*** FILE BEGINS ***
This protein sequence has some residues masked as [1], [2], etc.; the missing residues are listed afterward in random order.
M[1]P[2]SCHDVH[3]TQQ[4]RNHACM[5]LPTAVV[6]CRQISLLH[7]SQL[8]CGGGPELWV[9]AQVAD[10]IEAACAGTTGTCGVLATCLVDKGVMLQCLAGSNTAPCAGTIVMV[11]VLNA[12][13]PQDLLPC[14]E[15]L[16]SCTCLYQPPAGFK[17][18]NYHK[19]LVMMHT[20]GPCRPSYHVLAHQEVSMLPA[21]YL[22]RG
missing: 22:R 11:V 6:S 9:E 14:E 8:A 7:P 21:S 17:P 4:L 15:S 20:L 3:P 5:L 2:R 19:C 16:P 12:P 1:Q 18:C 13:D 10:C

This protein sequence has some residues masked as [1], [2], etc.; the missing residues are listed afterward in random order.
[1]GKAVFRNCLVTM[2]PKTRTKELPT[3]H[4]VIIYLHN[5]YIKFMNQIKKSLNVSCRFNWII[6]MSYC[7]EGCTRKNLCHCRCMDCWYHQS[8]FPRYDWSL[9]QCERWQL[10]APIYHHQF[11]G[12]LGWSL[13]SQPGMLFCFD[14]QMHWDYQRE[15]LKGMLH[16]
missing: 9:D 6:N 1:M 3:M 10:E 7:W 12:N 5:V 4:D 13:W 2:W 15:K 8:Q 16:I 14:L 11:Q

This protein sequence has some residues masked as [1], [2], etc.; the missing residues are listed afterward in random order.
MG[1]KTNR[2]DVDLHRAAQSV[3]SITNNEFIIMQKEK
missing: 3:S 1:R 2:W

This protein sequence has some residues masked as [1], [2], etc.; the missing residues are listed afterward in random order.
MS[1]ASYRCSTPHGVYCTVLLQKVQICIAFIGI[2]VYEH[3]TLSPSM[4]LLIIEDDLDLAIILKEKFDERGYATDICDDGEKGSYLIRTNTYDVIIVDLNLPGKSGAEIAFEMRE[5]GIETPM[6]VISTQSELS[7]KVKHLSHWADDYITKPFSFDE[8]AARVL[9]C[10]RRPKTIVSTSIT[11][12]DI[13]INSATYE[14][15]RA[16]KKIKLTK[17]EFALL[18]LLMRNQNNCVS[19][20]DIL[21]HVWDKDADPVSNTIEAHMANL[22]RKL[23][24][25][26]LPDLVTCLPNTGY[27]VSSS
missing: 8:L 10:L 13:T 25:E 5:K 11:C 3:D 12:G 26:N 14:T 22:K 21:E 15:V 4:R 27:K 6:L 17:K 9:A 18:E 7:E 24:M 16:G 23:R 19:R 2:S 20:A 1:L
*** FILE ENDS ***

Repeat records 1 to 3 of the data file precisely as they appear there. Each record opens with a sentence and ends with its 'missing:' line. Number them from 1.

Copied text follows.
This protein sequence has some residues masked as [1], [2], etc.; the missing residues are listed afterward in random order.
M[1]P[2]SCHDVH[3]TQQ[4]RNHACM[5]LPTAVV[6]CRQISLLH[7]SQL[8]CGGGPELWV[9]AQVAD[10]IEAACAGTTGTCGVLATCLVDKGVMLQCLAGSNTAPCAGTIVMV[11]VLNA[12][13]PQDLLPC[14]E[15]L[16]SCTCLYQPPAGFK[17][18]NYHK[19]LVMMHT[20]GPCRPSYHVLAHQEVSMLPA[21]YL[22]RG
missing: 22:R 11:V 6:S 9:E 14:E 8:A 7:P 21:S 17:P 4:L 15:S 20:L 3:P 5:L 2:R 19:C 16:P 12:P 1:Q 18:C 13:D 10:C

This protein sequence has some residues masked as [1], [2], etc.; the missing residues are listed afterward in random order.
[1]GKAVFRNCLVTM[2]PKTRTKELPT[3]H[4]VIIYLHN[5]YIKFMNQIKKSLNVSCRFNWII[6]MSYC[7]EGCTRKNLCHCRCMDCWYHQS[8]FPRYDWSL[9]QCERWQL[10]APIYHHQF[11]G[12]LGWSL[13]SQPGMLFCFD[14]QMHWDYQRE[15]LKGMLH[16]
missing: 9:D 6:N 1:M 3:M 10:E 7:W 12:N 5:V 4:D 13:W 2:W 15:K 8:Q 16:I 14:L 11:Q

This protein sequence has some residues masked as [1], [2], etc.; the missing residues are listed afterward in random order.
MG[1]KTNR[2]DVDLHRAAQSV[3]SITNNEFIIMQKEK
missing: 3:S 1:R 2:W